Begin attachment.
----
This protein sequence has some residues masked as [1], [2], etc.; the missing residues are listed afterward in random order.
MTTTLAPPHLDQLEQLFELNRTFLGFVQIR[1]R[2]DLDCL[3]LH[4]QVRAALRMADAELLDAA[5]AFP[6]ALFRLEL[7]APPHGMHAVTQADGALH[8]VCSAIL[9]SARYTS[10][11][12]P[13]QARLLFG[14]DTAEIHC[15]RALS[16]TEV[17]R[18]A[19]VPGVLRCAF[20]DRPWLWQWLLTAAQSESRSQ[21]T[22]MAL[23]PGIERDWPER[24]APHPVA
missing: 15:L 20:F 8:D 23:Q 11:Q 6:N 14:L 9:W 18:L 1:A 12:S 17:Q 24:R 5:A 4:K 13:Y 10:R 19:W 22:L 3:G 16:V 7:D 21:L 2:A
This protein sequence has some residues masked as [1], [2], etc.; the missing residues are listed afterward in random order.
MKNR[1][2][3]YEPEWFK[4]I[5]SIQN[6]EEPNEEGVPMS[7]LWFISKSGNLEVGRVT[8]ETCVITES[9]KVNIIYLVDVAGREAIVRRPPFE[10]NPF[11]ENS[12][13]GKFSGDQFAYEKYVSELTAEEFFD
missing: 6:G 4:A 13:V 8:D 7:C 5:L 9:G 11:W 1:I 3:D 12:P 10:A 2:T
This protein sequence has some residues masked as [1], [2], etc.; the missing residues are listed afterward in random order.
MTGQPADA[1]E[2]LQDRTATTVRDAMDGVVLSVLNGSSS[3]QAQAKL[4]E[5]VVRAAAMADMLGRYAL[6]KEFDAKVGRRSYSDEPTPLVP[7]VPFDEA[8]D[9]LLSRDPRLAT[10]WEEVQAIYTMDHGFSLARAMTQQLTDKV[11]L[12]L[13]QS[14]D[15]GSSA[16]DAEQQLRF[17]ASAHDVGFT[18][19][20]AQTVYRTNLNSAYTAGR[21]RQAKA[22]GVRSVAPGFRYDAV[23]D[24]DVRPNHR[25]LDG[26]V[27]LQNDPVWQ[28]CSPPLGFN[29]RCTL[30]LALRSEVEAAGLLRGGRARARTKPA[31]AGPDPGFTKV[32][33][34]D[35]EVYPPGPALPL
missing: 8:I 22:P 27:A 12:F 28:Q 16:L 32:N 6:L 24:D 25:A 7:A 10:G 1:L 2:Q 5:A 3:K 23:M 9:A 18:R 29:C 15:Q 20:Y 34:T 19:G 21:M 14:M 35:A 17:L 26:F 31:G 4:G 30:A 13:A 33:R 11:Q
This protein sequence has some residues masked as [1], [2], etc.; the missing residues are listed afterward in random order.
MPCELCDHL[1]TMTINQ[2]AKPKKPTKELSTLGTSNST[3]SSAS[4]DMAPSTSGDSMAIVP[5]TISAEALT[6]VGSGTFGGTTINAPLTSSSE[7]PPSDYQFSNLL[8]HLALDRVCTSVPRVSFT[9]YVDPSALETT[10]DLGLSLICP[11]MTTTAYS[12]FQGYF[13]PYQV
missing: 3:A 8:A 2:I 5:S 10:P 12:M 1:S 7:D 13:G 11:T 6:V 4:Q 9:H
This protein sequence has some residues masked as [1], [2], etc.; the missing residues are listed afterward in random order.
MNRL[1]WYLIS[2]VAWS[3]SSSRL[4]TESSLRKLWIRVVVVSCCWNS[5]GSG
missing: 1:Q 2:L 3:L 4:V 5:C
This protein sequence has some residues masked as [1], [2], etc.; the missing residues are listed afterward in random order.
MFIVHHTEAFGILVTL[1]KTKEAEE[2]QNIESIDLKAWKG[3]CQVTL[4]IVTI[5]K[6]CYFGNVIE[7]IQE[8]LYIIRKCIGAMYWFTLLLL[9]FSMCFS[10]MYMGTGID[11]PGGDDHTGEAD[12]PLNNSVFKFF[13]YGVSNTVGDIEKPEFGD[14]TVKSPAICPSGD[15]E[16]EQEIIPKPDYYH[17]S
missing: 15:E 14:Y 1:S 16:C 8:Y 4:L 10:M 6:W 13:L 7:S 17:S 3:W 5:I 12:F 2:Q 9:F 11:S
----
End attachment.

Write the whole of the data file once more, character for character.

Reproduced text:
This protein sequence has some residues masked as [1], [2], etc.; the missing residues are listed afterward in random order.
MTTTLAPPHLDQLEQLFELNRTFLGFVQIR[1]R[2]DLDCL[3]LH[4]QVRAALRMADAELLDAA[5]AFP[6]ALFRLEL[7]APPHGMHAVTQADGALH[8]VCSAIL[9]SARYTS[10][11][12]P[13]QARLLFG[14]DTAEIHC[15]RALS[16]TEV[17]R[18]A[19]VPGVLRCAF[20]DRPWLWQWLLTAAQSESRSQ[21]T[22]MAL[23]PGIERDWPER[24]APHPVA
missing: 15:L 20:F 8:D 23:Q 11:Q 6:N 14:L 9:W 18:L 1:A 12:S 17:Q 24:R 5:A 4:K 13:Y 10:R 19:W 22:L 3:G 16:V 7:D 21:L 2:A
This protein sequence has some residues masked as [1], [2], etc.; the missing residues are listed afterward in random order.
MKNR[1][2][3]YEPEWFK[4]I[5]SIQN[6]EEPNEEGVPMS[7]LWFISKSGNLEVGRVT[8]ETCVITES[9]KVNIIYLVDVAGREAIVRRPPFE[10]NPF[11]ENS[12][13]GKFSGDQFAYEKYVSELTAEEFFD
missing: 6:G 4:A 13:V 8:D 7:C 5:L 9:G 11:W 1:I 3:D 12:P 10:A 2:T
This protein sequence has some residues masked as [1], [2], etc.; the missing residues are listed afterward in random order.
MTGQPADA[1]E[2]LQDRTATTVRDAMDGVVLSVLNGSSS[3]QAQAKL[4]E[5]VVRAAAMADMLGRYAL[6]KEFDAKVGRRSYSDEPTPLVP[7]VPFDEA[8]D[9]LLSRDPRLAT[10]WEEVQAIYTMDHGFSLARAMTQQLTDKV[11]L[12]L[13]QS[14]D[15]GSSA[16]DAEQQLRF[17]ASAHDVGFT[18][19][20]AQTVYRTNLNSAYTAGR[21]RQAKA[22]GVRSVAPGFRYDAV[23]D[24]DVRPNHR[25]LDG[26]V[27]LQNDPVWQ[28]CSPPLGFN[29]RCTL[30]LALRSEVEAAGLLRGGRARARTKPA[31]AGPDPGFTKV[32][33][34]D[35]EVYPPGPALPL
missing: 8:I 22:P 27:A 12:F 28:Q 16:L 32:N 6:L 24:D 25:A 7:A 10:G 1:L 2:Q 5:A 3:K 23:M 9:A 18:R 29:C 15:Q 20:Y 34:T 19:G 21:M 14:M 35:A 17:L 26:F 31:G 4:G 30:A 13:A 33:R 11:Q
This protein sequence has some residues masked as [1], [2], etc.; the missing residues are listed afterward in random order.
MPCELCDHL[1]TMTINQ[2]AKPKKPTKELSTLGTSNST[3]SSAS[4]DMAPSTSGDSMAIVP[5]TISAEALT[6]VGSGTFGGTTINAPLTSSSE[7]PPSDYQFSNLL[8]HLALDRVCTSVPRVSFT[9]YVDPSALETT[10]DLGLSLICP[11]MTTTAYS[12]FQGYF[13]PYQV
missing: 3:A 8:A 2:I 5:S 10:P 12:M 1:S 7:D 13:G 11:T 6:V 4:Q 9:H
This protein sequence has some residues masked as [1], [2], etc.; the missing residues are listed afterward in random order.
MNRL[1]WYLIS[2]VAWS[3]SSSRL[4]TESSLRKLWIRVVVVSCCWNS[5]GSG
missing: 1:Q 2:L 3:L 4:V 5:C
This protein sequence has some residues masked as [1], [2], etc.; the missing residues are listed afterward in random order.
MFIVHHTEAFGILVTL[1]KTKEAEE[2]QNIESIDLKAWKG[3]CQVTL[4]IVTI[5]K[6]CYFGNVIE[7]IQE[8]LYIIRKCIGAMYWFTLLLL[9]FSMCFS[10]MYMGTGID[11]PGGDDHTGEAD[12]PLNNSVFKFF[13]YGVSNTVGDIEKPEFGD[14]TVKSPAICPSGD[15]E[16]EQEIIPKPDYYH[17]S
missing: 15:E 14:Y 1:S 16:C 8:Y 4:L 10:M 6:W 13:L 7:S 17:S 3:W 5:I 12:F 2:Q 9:F 11:S